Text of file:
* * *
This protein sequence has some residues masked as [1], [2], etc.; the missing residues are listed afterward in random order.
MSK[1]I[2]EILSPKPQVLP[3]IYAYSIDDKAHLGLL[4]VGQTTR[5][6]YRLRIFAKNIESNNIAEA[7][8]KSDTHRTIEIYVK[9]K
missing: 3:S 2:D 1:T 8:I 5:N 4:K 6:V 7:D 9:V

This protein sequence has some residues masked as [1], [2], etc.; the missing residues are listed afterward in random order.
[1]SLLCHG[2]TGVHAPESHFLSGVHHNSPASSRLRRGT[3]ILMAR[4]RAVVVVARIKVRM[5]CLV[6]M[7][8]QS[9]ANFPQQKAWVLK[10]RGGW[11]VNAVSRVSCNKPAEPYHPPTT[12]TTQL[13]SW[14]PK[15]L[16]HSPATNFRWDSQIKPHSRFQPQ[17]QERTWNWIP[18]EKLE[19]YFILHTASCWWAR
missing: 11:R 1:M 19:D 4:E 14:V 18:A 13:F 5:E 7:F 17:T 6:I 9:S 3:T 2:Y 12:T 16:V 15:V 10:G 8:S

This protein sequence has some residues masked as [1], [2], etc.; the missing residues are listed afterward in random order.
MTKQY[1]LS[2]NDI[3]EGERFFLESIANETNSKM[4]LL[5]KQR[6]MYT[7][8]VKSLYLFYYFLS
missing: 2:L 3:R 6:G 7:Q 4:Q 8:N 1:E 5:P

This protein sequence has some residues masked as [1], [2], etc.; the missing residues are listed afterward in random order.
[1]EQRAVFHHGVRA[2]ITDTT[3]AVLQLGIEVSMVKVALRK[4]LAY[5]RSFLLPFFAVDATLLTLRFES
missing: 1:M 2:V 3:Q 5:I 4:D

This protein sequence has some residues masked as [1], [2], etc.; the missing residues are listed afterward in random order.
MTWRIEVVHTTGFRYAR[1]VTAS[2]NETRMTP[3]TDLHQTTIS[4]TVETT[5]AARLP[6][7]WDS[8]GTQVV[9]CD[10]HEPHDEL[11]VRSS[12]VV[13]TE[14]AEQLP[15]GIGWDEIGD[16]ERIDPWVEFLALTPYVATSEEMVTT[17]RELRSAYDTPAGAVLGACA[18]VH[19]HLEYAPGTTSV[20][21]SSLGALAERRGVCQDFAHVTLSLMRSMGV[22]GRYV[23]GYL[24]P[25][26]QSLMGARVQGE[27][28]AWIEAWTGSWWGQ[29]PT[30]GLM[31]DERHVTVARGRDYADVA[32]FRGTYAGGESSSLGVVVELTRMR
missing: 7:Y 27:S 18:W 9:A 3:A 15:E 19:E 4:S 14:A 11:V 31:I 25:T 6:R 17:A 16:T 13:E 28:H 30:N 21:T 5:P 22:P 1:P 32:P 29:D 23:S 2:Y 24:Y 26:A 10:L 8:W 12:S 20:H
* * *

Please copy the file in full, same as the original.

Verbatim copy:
This protein sequence has some residues masked as [1], [2], etc.; the missing residues are listed afterward in random order.
MSK[1]I[2]EILSPKPQVLP[3]IYAYSIDDKAHLGLL[4]VGQTTR[5][6]YRLRIFAKNIESNNIAEA[7][8]KSDTHRTIEIYVK[9]K
missing: 3:S 2:D 1:T 8:I 5:N 4:K 6:V 7:D 9:V

This protein sequence has some residues masked as [1], [2], etc.; the missing residues are listed afterward in random order.
[1]SLLCHG[2]TGVHAPESHFLSGVHHNSPASSRLRRGT[3]ILMAR[4]RAVVVVARIKVRM[5]CLV[6]M[7][8]QS[9]ANFPQQKAWVLK[10]RGGW[11]VNAVSRVSCNKPAEPYHPPTT[12]TTQL[13]SW[14]PK[15]L[16]HSPATNFRWDSQIKPHSRFQPQ[17]QERTWNWIP[18]EKLE[19]YFILHTASCWWAR
missing: 11:R 1:M 19:D 4:E 14:V 18:A 13:F 5:E 7:F 17:T 6:I 9:S 3:T 2:Y 12:T 16:V 15:V 10:G 8:S

This protein sequence has some residues masked as [1], [2], etc.; the missing residues are listed afterward in random order.
MTKQY[1]LS[2]NDI[3]EGERFFLESIANETNSKM[4]LL[5]KQR[6]MYT[7][8]VKSLYLFYYFLS
missing: 2:L 3:R 6:G 7:Q 4:Q 8:N 1:E 5:P

This protein sequence has some residues masked as [1], [2], etc.; the missing residues are listed afterward in random order.
[1]EQRAVFHHGVRA[2]ITDTT[3]AVLQLGIEVSMVKVALRK[4]LAY[5]RSFLLPFFAVDATLLTLRFES
missing: 1:M 2:V 3:Q 5:I 4:D

This protein sequence has some residues masked as [1], [2], etc.; the missing residues are listed afterward in random order.
MTWRIEVVHTTGFRYAR[1]VTAS[2]NETRMTP[3]TDLHQTTIS[4]TVETT[5]AARLP[6][7]WDS[8]GTQVV[9]CD[10]HEPHDEL[11]VRSS[12]VV[13]TE[14]AEQLP[15]GIGWDEIGD[16]ERIDPWVEFLALTPYVATSEEMVTT[17]RELRSAYDTPAGAVLGACA[18]VH[19]HLEYAPGTTSV[20][21]SSLGALAERRGVCQDFAHVTLSLMRSMGV[22]GRYV[23]GYL[24]P[25][26]QSLMGARVQGE[27][28]AWIEAWTGSWWGQ[29]PT[30]GLM[31]DERHVTVARGRDYADVA[32]FRGTYAGGESSSLGVVVELTRMR
missing: 7:Y 27:S 18:W 9:A 3:A 15:E 19:E 4:S 14:A 11:V 31:I 25:T 6:R 17:A 16:T 13:E 28:H 30:N 21:T 5:P 22:P 1:P 32:P 29:D 23:S 2:Y 24:Y 26:A 10:L 8:W 12:S 20:H